We are very surprised that Audi opted to go with a standard derailleur system given the other flashes of bicycle technology in this bike, such as the $800 Brakeforce One carbon fiber hydraulic brakes. We suspect that going with a derailleur instead of a Rohloff was a compromise Audi had to make to accommodate the carbon rims which have attached carbon spokes, and may have been a design blunder that will be corrected if and when the bike goes into production. Carbon rims with built in spokes make no sense on an ebike other than aesthetics, and add considerably to the cost. To give you an idea the Blacktrail bike which uses an identical carbon wheel set, sells a replacement set of wheels and rims for a staggering $5,000.
The Audi E-bike is designed with a very light weight, high power, and nimbleness in mind. No doubt this is for BMX-type stunts such as those seen in the video, so the Audi does not carry a heavy and cumbersome battery pack. Instead, it features a small, featherweight, quick-change pack, enabling the rider to choose between riding “naked” for short distances…or hauling an extra battery pack in a backpack for longer rides.
The bike appears well-balanced, with most of the serious weight (battery and motor) situated very low and centered in the frame. Best of all, it tilts the scales at a scant 46 pounds–unheard of to date for a full suspension E-bike.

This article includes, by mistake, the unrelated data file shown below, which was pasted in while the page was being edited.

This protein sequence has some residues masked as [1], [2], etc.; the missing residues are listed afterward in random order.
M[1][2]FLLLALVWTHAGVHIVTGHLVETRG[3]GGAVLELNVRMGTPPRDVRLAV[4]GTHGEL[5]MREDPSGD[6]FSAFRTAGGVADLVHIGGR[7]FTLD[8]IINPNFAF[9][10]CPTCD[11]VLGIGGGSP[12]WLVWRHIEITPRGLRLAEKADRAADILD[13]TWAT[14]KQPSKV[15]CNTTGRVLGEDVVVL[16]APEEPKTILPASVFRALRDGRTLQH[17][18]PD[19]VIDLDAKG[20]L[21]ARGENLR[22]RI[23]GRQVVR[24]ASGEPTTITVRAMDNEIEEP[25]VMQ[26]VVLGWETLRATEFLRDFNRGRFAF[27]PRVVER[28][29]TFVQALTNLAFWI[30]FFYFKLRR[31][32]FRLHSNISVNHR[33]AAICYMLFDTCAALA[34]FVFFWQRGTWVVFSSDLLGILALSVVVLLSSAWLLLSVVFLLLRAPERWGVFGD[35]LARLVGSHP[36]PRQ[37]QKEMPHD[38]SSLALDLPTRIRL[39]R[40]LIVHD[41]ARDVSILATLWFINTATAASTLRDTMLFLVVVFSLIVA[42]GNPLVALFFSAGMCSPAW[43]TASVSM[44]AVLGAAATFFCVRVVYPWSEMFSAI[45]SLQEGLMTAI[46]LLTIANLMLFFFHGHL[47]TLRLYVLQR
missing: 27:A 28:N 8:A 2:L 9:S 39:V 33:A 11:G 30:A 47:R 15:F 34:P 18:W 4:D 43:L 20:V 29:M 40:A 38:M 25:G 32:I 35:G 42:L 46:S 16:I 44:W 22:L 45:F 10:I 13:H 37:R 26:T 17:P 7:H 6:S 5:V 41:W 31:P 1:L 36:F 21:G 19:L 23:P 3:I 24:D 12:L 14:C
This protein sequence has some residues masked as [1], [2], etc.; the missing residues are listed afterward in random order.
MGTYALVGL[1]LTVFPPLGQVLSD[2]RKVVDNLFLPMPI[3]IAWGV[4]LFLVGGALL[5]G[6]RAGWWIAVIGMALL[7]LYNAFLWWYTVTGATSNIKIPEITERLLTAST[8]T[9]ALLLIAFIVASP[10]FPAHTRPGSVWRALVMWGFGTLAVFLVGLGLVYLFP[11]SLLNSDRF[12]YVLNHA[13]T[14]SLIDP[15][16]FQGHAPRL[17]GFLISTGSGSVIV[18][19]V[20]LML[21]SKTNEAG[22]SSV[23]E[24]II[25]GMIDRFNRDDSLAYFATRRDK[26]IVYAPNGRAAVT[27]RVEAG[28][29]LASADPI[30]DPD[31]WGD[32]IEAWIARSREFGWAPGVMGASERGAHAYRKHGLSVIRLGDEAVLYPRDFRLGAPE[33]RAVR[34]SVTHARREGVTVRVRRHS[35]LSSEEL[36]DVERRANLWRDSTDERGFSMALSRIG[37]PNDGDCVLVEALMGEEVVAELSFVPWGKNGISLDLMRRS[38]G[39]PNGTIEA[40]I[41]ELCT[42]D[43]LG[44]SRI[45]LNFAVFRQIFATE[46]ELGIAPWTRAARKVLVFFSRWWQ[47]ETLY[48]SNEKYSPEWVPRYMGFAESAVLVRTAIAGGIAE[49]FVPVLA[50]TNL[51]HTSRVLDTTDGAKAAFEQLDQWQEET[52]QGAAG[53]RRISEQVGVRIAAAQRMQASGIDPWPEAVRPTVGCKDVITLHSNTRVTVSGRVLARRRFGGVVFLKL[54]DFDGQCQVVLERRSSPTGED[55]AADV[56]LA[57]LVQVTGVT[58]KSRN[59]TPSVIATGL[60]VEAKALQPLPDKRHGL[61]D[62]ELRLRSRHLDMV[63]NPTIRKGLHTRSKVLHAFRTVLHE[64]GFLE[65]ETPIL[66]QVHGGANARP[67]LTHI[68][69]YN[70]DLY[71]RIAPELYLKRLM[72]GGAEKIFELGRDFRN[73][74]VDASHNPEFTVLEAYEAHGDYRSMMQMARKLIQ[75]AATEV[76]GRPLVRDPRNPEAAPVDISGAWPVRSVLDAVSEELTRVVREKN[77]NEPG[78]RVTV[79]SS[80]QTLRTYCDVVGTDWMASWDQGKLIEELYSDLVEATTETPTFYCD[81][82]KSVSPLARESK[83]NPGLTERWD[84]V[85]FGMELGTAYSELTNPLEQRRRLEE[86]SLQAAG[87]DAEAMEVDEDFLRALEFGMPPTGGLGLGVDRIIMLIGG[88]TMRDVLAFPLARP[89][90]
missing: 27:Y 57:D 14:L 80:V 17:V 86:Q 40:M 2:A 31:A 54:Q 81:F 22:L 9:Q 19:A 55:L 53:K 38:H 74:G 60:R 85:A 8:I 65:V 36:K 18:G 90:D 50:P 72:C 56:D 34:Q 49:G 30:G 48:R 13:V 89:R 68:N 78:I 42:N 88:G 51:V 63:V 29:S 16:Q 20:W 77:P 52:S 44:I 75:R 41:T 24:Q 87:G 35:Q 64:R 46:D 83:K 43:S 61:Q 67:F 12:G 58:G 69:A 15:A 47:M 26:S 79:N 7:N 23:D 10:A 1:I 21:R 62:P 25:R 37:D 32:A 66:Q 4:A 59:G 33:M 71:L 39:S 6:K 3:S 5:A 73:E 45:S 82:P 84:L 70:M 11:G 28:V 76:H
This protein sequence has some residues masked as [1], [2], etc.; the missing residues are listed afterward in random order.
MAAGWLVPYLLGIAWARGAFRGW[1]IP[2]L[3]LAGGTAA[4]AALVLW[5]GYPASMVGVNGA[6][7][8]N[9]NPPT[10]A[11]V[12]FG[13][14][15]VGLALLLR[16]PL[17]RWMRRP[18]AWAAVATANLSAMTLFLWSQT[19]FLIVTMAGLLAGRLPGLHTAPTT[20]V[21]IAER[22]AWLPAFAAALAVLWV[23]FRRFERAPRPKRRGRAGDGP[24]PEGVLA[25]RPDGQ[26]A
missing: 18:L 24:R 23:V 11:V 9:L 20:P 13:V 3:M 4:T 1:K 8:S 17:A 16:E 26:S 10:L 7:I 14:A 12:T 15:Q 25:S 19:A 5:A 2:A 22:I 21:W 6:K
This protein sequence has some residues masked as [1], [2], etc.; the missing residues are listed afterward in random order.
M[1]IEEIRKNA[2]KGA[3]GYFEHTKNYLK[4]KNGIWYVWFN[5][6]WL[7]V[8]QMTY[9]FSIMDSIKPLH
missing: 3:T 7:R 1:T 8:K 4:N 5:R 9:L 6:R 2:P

Other interesting design details include a motorcycle-like seat which can retract during riding to transform the E-bike into a trials-type bike for jumping and stunt-riding. A built-in brake/tail light in the back of the seat is a brilliant futuristic touch. The Audi E-bike also has LED lights built into the front of the handlebar, which you can clearly see in the below video. Smart details like these make this E-bike a showcase of sleek, integrated, forward-looking design.
Other goodies include a built-in Android smartphone app that serves as an electronic control system for the bike, not just monitoring battery and speed but a host of other useful functions, including the ability to toggle through five cycling modes: Pure, Pedelec, eGrip, Power Wheelie, and Balanced Wheelie. The bike also utilizes a torque sensor, which measures how much the rider is pedaling and can add power accordingly. Another sweet feature of this control system is a lock feature, which locks the rear wheel and sets off an alarm if someone tries to grab and dash your $2ok bike. All in all this is one of the most impressive efforts we have seen software-wise in an E-bike. In this picture you can see where an Android phone is attached to frame:
Here are some brand new images of the Audi Ebike taken at the Wörthersee VW show this last weekend in Europe posted courtesy of derestricted.com:
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Check out the following videos to see what the 2300-Watt Audi E-bike is capable of. The rider is the world renowned French trials rider Julien Dupont:
Unfortunately for now, the Audi E-bike is just a concept prototype, and no announcements have been made about Audi’s plans to bring it to market. Our guess is that with the kind of significant R&D effort already made, you will see this E-bike for sale in the next few years.
But don’t expect it to come cheap–the words carbon fiber and German made do not equal cheap. Just the brakes on this bike (Brakeforce Ones) are German and carbon fiber and cost $800. Industry analysts predict that the bike will cost in the neighborhood of $20,000.
To see a list of the 10 most expensive ebikes available now read our story here.
UPDATE: Audi just released a new video about this bike..story is here.
Written by Eric, May 2012